Parties Before The Wedding Day

On Saturday, there would be all sorts of preparations in various houses. At the bridegroom's house friends of his of the same age would gather. From among them the 'callers' were chosen, i.e., those who would go through the village with a festooned flask inviting relatives and neighbours of the bridegroom, bride and godfather[1] to the wedding. In Transylvania, the best men were called "Vornici," or "Gazdă," and the bridesmaids "Druşte." In Oltenia they were called "Colţunari" and, respectively, "Colţunărese." These young people had to prepare the groom and the bride for the wedding and to stand by them throughout the event. A party whose aim was to decorate the flagpole (Transylvania) or the fir tree (Oltenia, Moldova) would be organised at the future husband's place, and boys and girls would take part in it. They would adorn a spear with the girls' kerchiefs, ribbons, tassels, bells and evergreens. The predominant colours were red (life, joy) and green (vitality). In the south, the fir was adorned with ribbons, knot-shaped little breads and a bell. The fir has always symbolised dignity (verticality) and youth. The flag or fir are fundamental symbols of the wedding, referring to the fertilising role of the masculine element of a couple, guardians of the whole ceremony carried at the head of the procession by a particular person called "Stegarul" or "Brădaşul" (the flag or fir bearer). The bridesmaids would gather at the bride's place for the party called "the beads." Here, the girls would also prepare the presents that would be offered to the wedding guests (handkerchiefs, flowers).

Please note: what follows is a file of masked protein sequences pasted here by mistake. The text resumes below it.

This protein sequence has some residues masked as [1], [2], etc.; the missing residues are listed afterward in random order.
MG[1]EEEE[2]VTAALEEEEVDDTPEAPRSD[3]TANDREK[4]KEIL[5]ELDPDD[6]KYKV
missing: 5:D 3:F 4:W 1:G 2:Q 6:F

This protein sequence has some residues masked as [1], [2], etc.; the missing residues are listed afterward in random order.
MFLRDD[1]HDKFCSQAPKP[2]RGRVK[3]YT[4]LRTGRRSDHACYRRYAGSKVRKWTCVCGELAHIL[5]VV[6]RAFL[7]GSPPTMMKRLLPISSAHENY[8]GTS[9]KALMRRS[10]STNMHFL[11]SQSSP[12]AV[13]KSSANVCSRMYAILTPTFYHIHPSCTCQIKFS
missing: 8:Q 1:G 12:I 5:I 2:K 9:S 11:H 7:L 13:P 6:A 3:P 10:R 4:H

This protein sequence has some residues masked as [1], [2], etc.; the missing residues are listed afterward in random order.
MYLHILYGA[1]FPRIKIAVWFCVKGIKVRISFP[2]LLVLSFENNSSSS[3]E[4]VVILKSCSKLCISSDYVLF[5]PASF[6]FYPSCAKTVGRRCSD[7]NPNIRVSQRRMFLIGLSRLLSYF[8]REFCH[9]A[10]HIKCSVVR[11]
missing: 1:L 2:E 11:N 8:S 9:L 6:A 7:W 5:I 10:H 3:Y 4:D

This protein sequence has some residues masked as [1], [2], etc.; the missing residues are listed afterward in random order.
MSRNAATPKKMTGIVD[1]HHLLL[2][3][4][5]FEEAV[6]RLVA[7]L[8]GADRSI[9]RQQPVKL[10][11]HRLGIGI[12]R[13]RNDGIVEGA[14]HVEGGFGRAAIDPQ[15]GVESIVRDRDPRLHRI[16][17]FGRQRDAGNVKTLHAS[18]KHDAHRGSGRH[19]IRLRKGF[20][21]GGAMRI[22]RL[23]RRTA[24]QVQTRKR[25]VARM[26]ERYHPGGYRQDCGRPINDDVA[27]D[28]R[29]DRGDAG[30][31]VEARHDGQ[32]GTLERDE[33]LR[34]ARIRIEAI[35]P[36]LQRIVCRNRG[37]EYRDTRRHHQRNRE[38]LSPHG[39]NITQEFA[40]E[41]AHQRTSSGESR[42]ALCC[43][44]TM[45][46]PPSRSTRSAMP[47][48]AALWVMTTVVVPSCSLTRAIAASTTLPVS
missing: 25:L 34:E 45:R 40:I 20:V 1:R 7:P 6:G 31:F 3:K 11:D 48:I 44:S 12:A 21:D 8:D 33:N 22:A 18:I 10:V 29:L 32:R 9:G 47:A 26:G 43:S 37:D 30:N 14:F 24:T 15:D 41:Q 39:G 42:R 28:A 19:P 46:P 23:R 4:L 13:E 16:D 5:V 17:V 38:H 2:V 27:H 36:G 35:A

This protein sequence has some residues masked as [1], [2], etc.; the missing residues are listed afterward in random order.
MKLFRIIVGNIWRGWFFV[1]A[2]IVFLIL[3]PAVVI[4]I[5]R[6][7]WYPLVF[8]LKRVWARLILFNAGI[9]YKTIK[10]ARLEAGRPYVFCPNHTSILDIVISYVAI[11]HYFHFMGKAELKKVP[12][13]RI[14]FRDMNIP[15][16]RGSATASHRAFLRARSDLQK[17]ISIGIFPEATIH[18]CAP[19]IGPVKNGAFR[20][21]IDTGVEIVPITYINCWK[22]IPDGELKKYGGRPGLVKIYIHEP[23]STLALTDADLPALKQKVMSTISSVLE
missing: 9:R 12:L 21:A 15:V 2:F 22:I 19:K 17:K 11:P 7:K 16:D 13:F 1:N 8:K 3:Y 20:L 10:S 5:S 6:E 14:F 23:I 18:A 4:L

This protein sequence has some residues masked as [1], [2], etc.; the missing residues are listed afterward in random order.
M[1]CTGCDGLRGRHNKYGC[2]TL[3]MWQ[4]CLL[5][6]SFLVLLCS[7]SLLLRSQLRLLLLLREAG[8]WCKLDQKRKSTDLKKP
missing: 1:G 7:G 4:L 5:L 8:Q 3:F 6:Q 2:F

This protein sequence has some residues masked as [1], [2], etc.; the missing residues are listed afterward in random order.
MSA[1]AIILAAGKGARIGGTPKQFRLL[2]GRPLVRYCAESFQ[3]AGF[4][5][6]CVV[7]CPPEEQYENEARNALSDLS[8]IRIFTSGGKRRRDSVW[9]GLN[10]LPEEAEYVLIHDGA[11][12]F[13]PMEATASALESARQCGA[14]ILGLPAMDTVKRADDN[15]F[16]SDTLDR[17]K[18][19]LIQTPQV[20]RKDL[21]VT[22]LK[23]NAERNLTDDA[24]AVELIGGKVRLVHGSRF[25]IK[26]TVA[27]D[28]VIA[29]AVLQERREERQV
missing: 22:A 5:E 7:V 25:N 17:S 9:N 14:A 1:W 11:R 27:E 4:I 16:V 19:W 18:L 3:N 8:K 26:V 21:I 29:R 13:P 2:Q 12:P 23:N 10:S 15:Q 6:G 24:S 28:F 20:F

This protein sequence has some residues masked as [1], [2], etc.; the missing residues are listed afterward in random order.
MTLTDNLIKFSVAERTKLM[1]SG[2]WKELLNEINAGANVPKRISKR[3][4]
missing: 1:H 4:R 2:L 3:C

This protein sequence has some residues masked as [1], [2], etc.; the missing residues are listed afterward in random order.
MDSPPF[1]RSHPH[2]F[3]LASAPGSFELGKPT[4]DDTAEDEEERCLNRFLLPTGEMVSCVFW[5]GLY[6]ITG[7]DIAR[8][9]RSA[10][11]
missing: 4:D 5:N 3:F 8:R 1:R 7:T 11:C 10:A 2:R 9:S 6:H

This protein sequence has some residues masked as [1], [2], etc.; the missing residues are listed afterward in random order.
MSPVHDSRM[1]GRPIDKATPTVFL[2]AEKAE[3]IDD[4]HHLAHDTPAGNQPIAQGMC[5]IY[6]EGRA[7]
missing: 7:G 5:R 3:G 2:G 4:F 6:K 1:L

by Steluţa Indrei